California taxpayers shelled out more than $1 million to a man linked to a Chinese espionage program, making him the state government’s highest-paid worker.
Meng Yu, former chief investment officer of the California Public Employees' Retirement System (CalPERS), received more than $1.7 million in total pay and benefits in 2019, according to the latest financial disclosures obtained by Transparent California, a taxpayer watchdog group. Under Meng's leadership the pension fund, which covers two million members in the retirement system and 1.5 million members under its health program, has been subject to federal inquiries into its investments in Chinese government entities.
Meng took the lead at the pension fund after China's Thousand Talents Program recruited him to serve as the deputy CIO of China's State Administration of Foreign Exchange (SAFE), a state-controlled entity. The FBI considers the Thousand Talents Program an example of "China's non-traditional espionage against the United States" that seeks to recruit people to transfer U.S. trade secrets and taxpayer-funded research into the hands of the Chinese government. Meng told the propaganda outlet People's Daily that he worked for SAFE out of patriotic commitment to "the motherland."
Neither CalPERS nor Governor Gavin Newsom's (D.) office responded to requests for comment.
Robert Fellner, the executive director of Transparent California, blasted CalPERS for failing to conduct appropriate oversight for such a high-profile position, pointing to Meng's August resignation.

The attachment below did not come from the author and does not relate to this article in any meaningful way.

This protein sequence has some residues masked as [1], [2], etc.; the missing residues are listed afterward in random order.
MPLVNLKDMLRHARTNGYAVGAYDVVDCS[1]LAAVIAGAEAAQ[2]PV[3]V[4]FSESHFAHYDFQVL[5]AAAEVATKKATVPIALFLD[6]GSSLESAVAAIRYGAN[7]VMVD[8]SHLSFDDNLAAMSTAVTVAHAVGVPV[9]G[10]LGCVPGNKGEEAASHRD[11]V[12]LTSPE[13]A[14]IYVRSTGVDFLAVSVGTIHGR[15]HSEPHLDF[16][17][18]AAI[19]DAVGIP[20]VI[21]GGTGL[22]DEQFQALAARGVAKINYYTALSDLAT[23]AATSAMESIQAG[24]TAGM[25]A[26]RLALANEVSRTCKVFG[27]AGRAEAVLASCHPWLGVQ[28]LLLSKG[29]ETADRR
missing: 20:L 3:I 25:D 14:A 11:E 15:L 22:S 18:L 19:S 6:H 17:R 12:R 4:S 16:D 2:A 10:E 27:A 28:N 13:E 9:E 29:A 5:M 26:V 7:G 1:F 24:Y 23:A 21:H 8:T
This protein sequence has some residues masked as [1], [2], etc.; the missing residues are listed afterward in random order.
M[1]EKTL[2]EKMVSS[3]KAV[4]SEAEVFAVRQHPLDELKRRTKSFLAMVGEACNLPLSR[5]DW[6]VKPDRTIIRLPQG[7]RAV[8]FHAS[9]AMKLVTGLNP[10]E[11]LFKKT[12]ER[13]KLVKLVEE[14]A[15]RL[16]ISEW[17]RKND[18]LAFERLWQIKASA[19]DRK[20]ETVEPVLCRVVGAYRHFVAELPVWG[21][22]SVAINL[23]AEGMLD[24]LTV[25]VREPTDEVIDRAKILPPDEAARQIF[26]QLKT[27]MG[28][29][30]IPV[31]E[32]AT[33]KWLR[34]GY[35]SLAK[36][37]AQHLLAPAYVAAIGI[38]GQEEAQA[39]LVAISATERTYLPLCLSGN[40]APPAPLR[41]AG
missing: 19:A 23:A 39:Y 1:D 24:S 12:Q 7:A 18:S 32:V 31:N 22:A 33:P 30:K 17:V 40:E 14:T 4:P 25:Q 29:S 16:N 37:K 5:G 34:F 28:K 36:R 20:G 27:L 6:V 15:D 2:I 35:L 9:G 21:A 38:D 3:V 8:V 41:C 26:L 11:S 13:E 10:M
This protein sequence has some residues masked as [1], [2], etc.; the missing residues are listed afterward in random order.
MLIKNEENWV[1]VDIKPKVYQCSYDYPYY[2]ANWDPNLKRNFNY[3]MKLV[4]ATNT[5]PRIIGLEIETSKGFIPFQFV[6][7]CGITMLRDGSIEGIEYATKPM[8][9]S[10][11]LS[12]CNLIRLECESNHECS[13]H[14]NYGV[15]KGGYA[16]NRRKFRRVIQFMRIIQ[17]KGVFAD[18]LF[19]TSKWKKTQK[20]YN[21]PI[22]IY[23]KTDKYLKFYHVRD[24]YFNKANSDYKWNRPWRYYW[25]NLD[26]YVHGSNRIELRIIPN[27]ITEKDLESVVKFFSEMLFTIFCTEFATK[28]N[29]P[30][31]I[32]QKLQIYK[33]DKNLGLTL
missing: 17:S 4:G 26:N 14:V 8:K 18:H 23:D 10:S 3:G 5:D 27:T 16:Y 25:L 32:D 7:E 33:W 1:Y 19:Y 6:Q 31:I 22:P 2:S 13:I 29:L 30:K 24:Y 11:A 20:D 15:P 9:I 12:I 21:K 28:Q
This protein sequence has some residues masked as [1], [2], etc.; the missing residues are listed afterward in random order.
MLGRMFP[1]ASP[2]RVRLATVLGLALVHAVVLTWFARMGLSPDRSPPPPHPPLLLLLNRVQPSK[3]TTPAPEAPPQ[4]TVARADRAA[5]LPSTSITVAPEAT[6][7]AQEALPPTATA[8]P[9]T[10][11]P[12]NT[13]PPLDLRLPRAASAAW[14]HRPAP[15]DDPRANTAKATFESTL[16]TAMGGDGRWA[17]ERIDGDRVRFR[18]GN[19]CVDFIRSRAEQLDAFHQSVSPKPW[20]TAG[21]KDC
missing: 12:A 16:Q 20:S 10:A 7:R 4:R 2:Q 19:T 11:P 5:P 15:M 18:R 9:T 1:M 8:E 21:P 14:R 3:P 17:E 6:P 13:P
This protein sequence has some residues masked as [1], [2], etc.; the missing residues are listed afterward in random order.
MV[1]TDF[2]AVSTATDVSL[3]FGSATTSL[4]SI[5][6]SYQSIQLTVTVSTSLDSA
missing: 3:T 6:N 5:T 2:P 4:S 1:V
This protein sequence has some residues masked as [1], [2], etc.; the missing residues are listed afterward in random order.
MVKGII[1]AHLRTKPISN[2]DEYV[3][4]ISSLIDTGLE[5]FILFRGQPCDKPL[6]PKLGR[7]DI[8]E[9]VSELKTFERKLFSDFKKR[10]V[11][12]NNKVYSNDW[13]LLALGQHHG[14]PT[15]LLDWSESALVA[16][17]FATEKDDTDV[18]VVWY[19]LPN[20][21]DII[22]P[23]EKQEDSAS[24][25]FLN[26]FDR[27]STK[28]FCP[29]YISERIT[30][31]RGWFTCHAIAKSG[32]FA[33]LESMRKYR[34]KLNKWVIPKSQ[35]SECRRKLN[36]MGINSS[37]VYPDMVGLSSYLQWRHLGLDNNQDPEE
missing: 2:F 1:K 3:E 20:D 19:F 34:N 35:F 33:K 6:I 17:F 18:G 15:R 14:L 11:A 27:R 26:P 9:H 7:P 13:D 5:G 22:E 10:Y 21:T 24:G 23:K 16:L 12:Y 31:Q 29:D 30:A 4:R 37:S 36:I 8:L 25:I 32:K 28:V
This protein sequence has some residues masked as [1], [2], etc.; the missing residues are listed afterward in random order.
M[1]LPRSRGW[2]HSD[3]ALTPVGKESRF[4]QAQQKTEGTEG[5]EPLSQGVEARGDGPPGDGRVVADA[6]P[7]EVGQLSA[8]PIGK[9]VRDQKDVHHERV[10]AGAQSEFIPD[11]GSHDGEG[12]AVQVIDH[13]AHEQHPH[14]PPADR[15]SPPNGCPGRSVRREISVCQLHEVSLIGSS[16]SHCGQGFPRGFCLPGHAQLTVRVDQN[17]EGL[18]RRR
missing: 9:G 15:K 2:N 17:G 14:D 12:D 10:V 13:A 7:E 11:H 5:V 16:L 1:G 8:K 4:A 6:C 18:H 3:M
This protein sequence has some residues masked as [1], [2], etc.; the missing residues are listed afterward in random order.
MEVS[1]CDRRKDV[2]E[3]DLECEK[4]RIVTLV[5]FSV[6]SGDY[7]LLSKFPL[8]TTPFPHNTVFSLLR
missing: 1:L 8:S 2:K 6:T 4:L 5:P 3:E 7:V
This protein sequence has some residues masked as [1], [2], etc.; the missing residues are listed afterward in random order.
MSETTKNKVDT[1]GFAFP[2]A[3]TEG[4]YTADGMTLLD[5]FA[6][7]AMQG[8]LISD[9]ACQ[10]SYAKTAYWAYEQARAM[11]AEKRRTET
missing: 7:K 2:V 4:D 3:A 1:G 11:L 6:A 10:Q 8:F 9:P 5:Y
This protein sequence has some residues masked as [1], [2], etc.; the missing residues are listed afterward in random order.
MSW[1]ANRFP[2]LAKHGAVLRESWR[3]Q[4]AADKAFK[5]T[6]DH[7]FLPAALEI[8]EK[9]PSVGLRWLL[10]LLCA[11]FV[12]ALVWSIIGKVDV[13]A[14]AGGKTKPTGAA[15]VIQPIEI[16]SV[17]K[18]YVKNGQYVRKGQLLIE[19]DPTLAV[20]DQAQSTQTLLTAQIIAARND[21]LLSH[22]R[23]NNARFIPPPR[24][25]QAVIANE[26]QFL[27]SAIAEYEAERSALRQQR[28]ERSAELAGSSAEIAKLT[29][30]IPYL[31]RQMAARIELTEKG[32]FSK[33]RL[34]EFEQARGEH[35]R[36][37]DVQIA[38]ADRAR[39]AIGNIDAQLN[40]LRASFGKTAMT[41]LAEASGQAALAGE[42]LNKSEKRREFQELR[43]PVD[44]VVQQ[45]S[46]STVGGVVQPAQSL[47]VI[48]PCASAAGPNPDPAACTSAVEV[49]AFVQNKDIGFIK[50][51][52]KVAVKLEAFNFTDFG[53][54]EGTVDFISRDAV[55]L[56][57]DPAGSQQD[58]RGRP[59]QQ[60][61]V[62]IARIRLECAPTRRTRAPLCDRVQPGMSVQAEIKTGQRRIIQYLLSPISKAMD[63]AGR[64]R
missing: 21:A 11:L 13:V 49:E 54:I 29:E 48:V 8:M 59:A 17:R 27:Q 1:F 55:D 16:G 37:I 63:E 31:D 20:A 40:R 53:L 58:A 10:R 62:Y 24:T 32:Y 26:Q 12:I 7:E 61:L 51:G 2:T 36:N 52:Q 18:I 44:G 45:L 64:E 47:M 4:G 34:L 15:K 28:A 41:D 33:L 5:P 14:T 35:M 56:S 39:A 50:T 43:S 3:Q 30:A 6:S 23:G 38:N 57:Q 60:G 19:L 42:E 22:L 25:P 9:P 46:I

"One would think that the state’s highest-paid employee earned his position after rigorous scrutiny revealed him to be the best candidate for the job," Fellner said. "If such recklessness is prevalent in a decision of this size and magnitude, how can Californians have any faith that their tax dollars are being spent responsibly in all those areas that evade public scrutiny?"
Meng resigned after the financial news blog Naked Capitalism reported that he may have committed a felony by failing to disclose his sale of 21 securities in 2019. Some of the undisclosed sales involved shares in Chinese companies. The site also argued that Meng's investments in Blackstone Group and other private equity groups presented a conflict of interest, since experts at CalPERS had advocated offloading investments in the firms—a move that would hurt Meng’s personal portfolio.
Meng's China ties attracted federal scrutiny. In February, the Trump administration confirmed that it was "looking at" CalPERS's investment in Chinese defense and state-owned companies to find out whether American taxpayer money was being used to subsidize China's military expansion. Rep. Jim Banks (R., Ind.), a leading China hawk on Capitol Hill, told the Washington Free Beacon that California owes taxpayers an explanation for how Meng was able to go directly from working for a Chinese entity to being the state's top earner.
"Californians not only had to see their hard-earned tax dollars go towards the buildup of our most dangerous adversary's military, they had to pay the guy responsible more than any other public official in their state," Banks said. "That's a raw deal."
Meng's $1.7 million compensation—comprising $1.5 million in pay and roughly $200,000 in benefits—far exceeds that of his predecessor, Theodore Eliopoulos, whom Meng replaced in January 2019. Eliopoulos made just shy of $1 million in total compensation in all of 2018. Meng's 2019 salary also far exceeded that of the second-most compensated California state employee, who made less than $1.3 million.
Published under: California , CalPers , China , Pension